Written by Chillisauce.com 

First things first you need to figure out how many people will be attending the ceremony

First things first you need to figure out how many people will be attending the ceremony

When you're engaged and getting into wedding planning mode, everyone knows one of the most stressful aspects is trying to figure out who should attend the wedding. Should they attend the whole thing, should they just be invited to the reception, or not receive an invite at all?

It's easy to start fretting about offending people, but it's wise to remember that it's YOUR big day.

First things first you need to figure out how many people will be attending the ceremony and how many more you can invite to the reception. From here you can start making two lists. Here's our top tips on deciding whether or not to invite someone to share your special day.

Who's paying for the wedding?

If you and your partner are paying for the wedding yourself, don't feel obligated to let your folks invite those they want there. However, if they're contributing, it's a common courtesy to allow them a few names on the list. That being said, you want to ensure you know them, or they're at least close to your parents - you don't want to look back at your photos and wonder who they are.

Don't feel pressurised into inviting a long-lost aunt or uncle that you met when you were a baby just because your parents would love them to see you walk down the aisle. Ultimately you have to pay for the guests to attend your wedding, and if you don't know them then you're well within your right to put your foot down and say no.

What's your policy for children?

If there aren't that many, or any, children in the immediate families, it's acceptable to say that you want a child-free wedding - especially considering the cost for children to attend when they won't necessarily appreciate the day or be on their best behaviour. If you've got lots of children in your immediate family, it's advisable to invite them, but you can put a restriction on friends bringing along their children - just be sure to sort the wording out. You don't want to accidentally offend anyone.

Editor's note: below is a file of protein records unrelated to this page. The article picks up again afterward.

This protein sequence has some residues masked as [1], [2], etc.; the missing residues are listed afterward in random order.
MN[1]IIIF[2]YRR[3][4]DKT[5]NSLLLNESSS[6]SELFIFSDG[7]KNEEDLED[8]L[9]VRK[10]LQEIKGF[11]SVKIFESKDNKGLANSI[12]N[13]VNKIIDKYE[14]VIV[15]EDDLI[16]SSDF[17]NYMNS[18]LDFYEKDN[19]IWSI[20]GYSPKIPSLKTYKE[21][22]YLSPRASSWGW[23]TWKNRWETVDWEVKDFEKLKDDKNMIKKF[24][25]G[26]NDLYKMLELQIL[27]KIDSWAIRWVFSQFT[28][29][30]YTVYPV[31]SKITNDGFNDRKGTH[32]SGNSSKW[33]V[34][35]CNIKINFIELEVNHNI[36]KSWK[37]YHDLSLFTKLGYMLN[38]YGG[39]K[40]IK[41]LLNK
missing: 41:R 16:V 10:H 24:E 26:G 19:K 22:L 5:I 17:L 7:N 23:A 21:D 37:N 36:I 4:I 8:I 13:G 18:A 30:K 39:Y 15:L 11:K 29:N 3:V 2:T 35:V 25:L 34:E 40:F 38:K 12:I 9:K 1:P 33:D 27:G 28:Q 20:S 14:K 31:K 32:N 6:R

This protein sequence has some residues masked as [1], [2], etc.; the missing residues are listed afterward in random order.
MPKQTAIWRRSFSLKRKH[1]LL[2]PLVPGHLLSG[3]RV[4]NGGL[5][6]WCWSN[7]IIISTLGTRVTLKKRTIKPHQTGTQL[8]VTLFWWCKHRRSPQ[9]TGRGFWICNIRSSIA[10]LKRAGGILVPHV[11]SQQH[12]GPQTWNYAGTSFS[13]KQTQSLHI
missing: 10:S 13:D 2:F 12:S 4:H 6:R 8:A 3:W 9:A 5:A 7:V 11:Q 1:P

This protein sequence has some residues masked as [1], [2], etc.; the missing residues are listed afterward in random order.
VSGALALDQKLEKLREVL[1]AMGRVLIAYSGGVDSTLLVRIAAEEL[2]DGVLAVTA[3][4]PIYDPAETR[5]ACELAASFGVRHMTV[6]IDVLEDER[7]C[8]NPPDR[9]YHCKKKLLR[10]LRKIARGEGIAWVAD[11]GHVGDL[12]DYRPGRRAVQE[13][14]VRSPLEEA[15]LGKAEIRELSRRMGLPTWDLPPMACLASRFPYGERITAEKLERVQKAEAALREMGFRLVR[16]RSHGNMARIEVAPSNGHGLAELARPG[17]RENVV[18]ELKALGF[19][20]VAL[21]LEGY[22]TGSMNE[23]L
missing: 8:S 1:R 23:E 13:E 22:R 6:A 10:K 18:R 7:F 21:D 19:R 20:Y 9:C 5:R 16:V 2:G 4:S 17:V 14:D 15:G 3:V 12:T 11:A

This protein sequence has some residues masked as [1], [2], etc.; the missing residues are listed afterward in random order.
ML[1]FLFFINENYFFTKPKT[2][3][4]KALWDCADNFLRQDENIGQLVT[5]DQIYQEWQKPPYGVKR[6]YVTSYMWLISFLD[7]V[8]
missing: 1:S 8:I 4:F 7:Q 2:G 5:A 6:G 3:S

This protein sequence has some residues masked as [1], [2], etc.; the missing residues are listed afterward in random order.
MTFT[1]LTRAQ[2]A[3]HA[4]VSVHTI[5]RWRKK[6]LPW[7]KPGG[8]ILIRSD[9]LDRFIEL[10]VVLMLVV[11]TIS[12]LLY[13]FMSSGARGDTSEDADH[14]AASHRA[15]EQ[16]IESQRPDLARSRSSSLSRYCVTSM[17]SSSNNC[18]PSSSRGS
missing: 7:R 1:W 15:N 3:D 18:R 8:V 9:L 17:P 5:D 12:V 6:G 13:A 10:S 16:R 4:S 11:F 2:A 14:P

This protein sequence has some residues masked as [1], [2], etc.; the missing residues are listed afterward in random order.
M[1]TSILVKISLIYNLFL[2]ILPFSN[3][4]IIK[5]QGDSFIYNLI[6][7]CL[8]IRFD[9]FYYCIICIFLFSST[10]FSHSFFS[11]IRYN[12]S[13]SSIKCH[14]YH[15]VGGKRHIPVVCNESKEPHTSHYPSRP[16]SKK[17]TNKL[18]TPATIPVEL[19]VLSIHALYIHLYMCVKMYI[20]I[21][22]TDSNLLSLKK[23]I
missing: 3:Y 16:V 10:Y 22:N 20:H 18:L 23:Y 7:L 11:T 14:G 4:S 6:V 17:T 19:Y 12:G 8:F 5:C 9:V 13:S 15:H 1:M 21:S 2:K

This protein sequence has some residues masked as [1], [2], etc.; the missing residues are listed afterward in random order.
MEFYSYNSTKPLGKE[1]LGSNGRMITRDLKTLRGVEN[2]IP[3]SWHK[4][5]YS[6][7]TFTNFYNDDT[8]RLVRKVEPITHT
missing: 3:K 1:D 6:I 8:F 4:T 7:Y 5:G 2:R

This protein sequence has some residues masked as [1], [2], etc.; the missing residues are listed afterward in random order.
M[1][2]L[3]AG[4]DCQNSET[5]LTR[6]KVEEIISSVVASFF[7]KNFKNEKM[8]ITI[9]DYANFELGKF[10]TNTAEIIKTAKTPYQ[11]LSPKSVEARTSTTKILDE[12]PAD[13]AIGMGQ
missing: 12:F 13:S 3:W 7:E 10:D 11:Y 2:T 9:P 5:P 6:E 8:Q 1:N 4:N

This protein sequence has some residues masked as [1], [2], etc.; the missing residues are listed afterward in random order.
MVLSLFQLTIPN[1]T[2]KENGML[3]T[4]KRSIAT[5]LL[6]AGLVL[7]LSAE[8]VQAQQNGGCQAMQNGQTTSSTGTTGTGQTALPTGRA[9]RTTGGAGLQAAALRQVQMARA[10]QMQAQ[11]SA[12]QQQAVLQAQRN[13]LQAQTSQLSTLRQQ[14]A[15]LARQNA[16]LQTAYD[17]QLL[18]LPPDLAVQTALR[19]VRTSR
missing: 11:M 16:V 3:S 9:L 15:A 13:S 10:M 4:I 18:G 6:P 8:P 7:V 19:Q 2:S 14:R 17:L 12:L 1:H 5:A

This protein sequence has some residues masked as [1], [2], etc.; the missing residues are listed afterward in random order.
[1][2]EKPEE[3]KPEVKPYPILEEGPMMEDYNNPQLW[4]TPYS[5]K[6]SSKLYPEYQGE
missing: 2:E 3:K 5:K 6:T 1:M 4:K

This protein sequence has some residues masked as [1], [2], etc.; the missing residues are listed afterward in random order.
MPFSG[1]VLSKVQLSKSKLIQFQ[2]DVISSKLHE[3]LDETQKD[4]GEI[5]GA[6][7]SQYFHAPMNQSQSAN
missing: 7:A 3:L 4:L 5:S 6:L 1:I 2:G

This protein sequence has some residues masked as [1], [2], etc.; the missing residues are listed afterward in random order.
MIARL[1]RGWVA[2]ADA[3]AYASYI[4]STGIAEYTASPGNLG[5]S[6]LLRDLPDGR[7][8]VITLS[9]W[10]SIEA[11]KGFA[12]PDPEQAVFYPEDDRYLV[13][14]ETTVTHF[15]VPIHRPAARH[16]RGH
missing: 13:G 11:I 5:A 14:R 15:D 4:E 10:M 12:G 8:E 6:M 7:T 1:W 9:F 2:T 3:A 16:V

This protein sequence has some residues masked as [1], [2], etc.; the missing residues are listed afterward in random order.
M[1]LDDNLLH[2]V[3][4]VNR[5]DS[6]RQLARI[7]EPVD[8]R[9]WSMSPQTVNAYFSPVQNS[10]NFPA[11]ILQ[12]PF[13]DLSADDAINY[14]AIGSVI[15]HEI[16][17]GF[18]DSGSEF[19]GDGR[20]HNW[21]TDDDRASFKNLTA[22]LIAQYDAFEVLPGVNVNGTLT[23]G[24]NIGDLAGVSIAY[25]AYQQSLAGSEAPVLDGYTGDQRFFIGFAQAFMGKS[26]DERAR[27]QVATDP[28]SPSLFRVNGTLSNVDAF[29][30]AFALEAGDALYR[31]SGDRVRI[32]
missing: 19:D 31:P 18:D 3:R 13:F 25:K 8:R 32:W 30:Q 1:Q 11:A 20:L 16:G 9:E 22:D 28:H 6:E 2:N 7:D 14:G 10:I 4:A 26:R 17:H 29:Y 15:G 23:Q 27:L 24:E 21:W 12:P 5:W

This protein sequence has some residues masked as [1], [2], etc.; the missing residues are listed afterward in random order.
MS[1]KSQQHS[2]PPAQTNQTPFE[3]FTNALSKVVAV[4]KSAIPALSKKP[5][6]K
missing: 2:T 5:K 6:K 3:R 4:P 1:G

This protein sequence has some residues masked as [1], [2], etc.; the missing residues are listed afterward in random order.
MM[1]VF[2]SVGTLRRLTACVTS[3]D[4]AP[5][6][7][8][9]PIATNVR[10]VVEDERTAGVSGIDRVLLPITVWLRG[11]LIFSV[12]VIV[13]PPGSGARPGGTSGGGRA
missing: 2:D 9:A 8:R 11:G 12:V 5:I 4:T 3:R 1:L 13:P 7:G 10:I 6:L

One key factor for children not being invited, other than behaviour and cost, is that the parents are fully able to let their hair down when attending and won't have to leave for bedtime.

Would you buy them dinner?

When you're trying to decide on inviting friends, old or new, it's always worth asking yourself if you'd quite happily buy them dinner. If the answer is yes, then you clearly care for them and should invite them to your day, but if not then don't feel bad about only inviting them to the reception.

Do you allow plus ones?

If a friend has a tendency to change partner often, it's perfectly fine to not allow your friend a plus one, especially if they're a new partner or you've not met them. If your friend, however, is married - whether you've met the partner or not - it's only polite to invite their spouse along too.

If they choose not to go, that simply frees up a free space, so you can invite someone else.

These are, as you'd imagine, just a few starter questions to ask yourself when looking to fine tune your wedding guest lists - if you're still struggling to get your lists down to the correct number of people then consider when you last saw the person, if they make time to fit you into their busy lives, if you would consider inviting them to your hen/stag do, if you'd miss them on your big day, and so on.

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